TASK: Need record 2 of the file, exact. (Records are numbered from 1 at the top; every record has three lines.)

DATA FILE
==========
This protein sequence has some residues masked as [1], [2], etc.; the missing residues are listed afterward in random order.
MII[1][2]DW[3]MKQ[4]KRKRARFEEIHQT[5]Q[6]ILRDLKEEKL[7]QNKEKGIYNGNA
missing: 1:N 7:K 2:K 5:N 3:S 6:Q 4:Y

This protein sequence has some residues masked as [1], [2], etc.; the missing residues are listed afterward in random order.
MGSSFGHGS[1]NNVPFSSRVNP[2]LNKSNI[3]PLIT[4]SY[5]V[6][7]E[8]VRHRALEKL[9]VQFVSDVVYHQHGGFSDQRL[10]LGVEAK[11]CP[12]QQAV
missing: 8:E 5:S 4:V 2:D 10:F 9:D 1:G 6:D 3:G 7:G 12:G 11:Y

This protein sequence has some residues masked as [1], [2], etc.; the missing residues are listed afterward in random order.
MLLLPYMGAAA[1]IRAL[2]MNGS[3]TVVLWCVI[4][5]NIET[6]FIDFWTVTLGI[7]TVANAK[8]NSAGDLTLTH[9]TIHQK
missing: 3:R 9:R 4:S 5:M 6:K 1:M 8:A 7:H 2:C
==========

This protein sequence has some residues masked as [1], [2], etc.; the missing residues are listed afterward in random order.
MGSSFGHGS[1]NNVPFSSRVNP[2]LNKSNI[3]PLIT[4]SY[5]V[6][7]E[8]VRHRALEKL[9]VQFVSDVVYHQHGGFSDQRL[10]LGVEAK[11]CP[12]QQAV
missing: 8:E 5:S 4:V 2:D 10:F 9:D 1:G 6:D 3:G 7:G 12:G 11:Y